1] Department of Dermatology, Institute of Dermatology, No. 1 Hospital, Anhui Medical University, Anhui, China  State Key Laboratory Incubation Base of Dermatology, Ministry of National Science and Technology, Anhui, China  These authors contributed equally to this work.
[Show abstract][Hide abstract] ABSTRACT: Exome sequencing - the targeted sequencing of the subset of the human genome that is protein coding - is a powerful and cost-effective new tool for dissecting the genetic basis of diseases and traits that have proved to be intractable to conventional gene-discovery strategies. Over the past 2 years, experimental and analytical approaches relating to exome sequencing have established a rich framework for discovering the genes underlying unsolved Mendelian disorders. Additionally, exome sequencing is being adapted to explore the extent to which rare alleles explain the heritability of complex diseases and health-related traits. These advances also set the stage for applying exome and whole-genome sequencing to facilitate clinical diagnosis and personalized disease-risk profiling.
[Show abstract][Hide abstract] ABSTRACT: Awareness is increasing that there is phenotypic heterogeneity within the hidradenitis suppurativa (HS) disease spectrum. However, the few randomized HS trials that are available have not distinguished between the subtypes of the disease. In this issue, Canoui-Poitrine et al. used latent class (LC) analysis of the largest HS cohort described to date to generate three phenotypic subtypes. LC 1 correlates with "typical" European HS, mainly involving the axilla, groin, and, in women, the inframammary region. "Atypical" HS, which may be linked to γ-secretase gene mutations, was subdivided further into LC2 and LC3 subtypes.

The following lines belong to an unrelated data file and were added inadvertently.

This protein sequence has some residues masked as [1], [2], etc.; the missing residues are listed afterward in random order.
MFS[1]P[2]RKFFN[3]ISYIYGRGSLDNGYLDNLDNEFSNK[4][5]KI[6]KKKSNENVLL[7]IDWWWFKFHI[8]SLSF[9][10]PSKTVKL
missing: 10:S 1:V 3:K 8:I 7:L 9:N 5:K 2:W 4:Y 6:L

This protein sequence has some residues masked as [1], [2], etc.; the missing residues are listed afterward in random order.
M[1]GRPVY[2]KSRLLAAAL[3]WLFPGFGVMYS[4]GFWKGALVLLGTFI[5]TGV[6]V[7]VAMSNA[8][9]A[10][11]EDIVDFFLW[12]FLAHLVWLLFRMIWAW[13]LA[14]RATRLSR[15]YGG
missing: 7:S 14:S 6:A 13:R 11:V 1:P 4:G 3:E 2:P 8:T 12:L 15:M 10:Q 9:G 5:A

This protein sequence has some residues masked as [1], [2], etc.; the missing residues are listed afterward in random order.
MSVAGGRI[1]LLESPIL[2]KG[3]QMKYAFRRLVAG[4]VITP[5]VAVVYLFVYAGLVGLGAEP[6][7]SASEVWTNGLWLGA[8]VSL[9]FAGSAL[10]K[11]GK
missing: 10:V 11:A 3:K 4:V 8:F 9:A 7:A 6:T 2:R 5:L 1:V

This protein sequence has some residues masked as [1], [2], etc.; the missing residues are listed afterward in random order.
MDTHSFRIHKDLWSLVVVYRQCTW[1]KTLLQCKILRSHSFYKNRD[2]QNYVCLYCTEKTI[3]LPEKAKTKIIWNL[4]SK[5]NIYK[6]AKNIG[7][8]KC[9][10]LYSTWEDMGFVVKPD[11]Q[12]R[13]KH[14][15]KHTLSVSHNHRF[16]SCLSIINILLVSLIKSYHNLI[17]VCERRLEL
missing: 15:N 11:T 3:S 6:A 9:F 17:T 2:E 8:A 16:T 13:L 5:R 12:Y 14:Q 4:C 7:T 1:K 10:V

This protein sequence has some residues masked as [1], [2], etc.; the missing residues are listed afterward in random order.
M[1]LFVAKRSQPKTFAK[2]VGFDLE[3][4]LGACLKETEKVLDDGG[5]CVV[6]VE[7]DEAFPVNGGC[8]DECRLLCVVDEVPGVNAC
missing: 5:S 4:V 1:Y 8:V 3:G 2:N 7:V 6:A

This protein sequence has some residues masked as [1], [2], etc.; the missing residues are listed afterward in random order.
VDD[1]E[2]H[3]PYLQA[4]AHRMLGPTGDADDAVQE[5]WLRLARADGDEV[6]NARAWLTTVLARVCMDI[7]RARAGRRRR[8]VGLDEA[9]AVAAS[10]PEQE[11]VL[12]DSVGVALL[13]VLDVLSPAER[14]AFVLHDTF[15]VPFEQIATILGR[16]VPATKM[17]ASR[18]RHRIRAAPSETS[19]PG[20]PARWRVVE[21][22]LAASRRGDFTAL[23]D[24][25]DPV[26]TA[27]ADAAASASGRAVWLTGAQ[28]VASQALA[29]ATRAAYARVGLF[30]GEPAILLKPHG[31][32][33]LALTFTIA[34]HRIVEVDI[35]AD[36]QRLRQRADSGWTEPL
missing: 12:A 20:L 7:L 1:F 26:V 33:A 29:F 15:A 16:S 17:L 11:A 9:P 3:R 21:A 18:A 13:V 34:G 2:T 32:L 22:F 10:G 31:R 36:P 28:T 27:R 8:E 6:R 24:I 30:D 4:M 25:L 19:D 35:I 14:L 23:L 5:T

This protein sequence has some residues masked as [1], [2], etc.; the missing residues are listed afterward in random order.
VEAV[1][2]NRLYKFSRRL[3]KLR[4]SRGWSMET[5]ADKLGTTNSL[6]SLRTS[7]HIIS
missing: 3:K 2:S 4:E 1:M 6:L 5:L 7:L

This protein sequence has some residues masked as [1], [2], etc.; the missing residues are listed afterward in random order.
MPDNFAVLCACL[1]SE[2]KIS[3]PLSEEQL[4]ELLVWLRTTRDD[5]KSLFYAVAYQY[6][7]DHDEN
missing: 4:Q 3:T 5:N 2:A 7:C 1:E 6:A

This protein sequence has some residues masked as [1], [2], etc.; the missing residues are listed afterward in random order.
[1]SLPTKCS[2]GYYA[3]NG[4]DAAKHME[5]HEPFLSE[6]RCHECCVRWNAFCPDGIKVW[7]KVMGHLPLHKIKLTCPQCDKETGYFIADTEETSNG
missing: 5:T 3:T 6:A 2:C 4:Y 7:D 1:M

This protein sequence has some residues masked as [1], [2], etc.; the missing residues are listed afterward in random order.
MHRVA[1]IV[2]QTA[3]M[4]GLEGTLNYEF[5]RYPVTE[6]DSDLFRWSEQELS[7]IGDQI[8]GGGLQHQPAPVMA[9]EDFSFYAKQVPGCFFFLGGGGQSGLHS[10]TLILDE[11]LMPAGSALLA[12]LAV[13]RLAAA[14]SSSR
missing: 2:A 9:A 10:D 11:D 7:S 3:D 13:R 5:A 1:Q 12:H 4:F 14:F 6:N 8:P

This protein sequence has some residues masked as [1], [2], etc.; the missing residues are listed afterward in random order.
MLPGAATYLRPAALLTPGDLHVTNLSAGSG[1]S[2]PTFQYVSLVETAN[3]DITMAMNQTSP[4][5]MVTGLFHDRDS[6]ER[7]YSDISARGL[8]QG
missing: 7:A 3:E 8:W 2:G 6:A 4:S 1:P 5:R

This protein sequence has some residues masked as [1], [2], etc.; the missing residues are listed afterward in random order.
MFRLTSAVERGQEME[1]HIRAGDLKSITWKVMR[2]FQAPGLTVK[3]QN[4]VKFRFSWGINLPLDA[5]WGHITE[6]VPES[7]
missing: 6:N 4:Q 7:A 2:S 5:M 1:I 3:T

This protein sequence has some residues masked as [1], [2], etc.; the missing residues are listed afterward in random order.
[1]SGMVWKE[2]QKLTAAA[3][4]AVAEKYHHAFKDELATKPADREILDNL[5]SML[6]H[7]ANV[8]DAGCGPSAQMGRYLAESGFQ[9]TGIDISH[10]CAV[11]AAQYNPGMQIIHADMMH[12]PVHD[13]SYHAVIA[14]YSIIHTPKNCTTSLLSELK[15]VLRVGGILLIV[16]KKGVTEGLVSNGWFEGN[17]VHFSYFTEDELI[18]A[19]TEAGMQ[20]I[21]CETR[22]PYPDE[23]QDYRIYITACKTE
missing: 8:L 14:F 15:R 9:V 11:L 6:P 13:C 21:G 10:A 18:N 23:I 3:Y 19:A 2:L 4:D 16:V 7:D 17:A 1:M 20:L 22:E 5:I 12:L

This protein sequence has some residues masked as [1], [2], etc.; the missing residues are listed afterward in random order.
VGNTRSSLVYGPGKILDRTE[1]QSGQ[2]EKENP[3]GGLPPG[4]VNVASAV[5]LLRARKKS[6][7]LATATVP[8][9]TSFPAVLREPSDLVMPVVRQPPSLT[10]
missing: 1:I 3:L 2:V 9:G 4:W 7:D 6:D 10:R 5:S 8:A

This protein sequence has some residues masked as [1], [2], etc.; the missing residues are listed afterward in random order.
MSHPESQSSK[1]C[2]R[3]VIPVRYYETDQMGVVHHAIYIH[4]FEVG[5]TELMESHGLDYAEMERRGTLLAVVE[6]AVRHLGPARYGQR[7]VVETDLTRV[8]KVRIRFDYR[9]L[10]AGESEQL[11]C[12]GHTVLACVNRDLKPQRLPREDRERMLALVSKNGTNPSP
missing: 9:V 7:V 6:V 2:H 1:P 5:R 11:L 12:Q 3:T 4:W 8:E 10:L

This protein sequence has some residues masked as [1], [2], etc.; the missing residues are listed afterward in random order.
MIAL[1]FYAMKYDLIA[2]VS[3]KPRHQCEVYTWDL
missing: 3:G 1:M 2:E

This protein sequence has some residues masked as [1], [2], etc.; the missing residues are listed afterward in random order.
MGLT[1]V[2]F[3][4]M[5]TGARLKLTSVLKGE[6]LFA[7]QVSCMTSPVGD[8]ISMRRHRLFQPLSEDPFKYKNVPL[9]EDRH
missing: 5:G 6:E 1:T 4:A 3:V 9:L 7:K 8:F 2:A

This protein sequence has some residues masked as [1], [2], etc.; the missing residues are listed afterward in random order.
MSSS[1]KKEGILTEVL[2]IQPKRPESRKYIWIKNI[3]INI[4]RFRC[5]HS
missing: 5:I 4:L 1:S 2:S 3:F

Journal of Investigative Dermatology 06/2013; 133(6):1453-1456. · 6.19 Impact Factor
[Show abstract][Hide abstract] ABSTRACT: Hidradenitis suppurativa (HS), also known as acne inversa, is a chronic follicular occlusive skin disorder characterized by recurrent abscesses, draining sinuses, and scarring, with a multifactorial pathogenesis. The answer to the question whether HS may be considered a systemic disease relies on the presence of accompanying systemic manifestations, on the proof of association with other diseases or conditions, and on the occurrence of systemic implications. We address these questions based on a systemic review of the existing literature. There are several reports in the literature of the coexistence of HS with other diseases, including pyoderma gangrenosum, PASH syndrome, Adamantiades-Behcet's disease, spondylarthropathy, Crohn's disease, SAPHO, pachyonychia congenita, Dowling-Degos disease, and the keratitis-ichthyosis-deafness (KID) syndrome. Case series exist only for Crohn's disease, while most other reports are anecdotal, thus, not providing high-quality scientific evidence. Based on well-designed studies, HS has been associated with the metabolic syndrome and with excess body weight or obesity. The link between HS and systemic associations may be attributed to common genetic or environmental factors or shared inflammatory pathways.
Clinics in dermatology 01/2013; 32(3):397-408. · 3.11 Impact Factor
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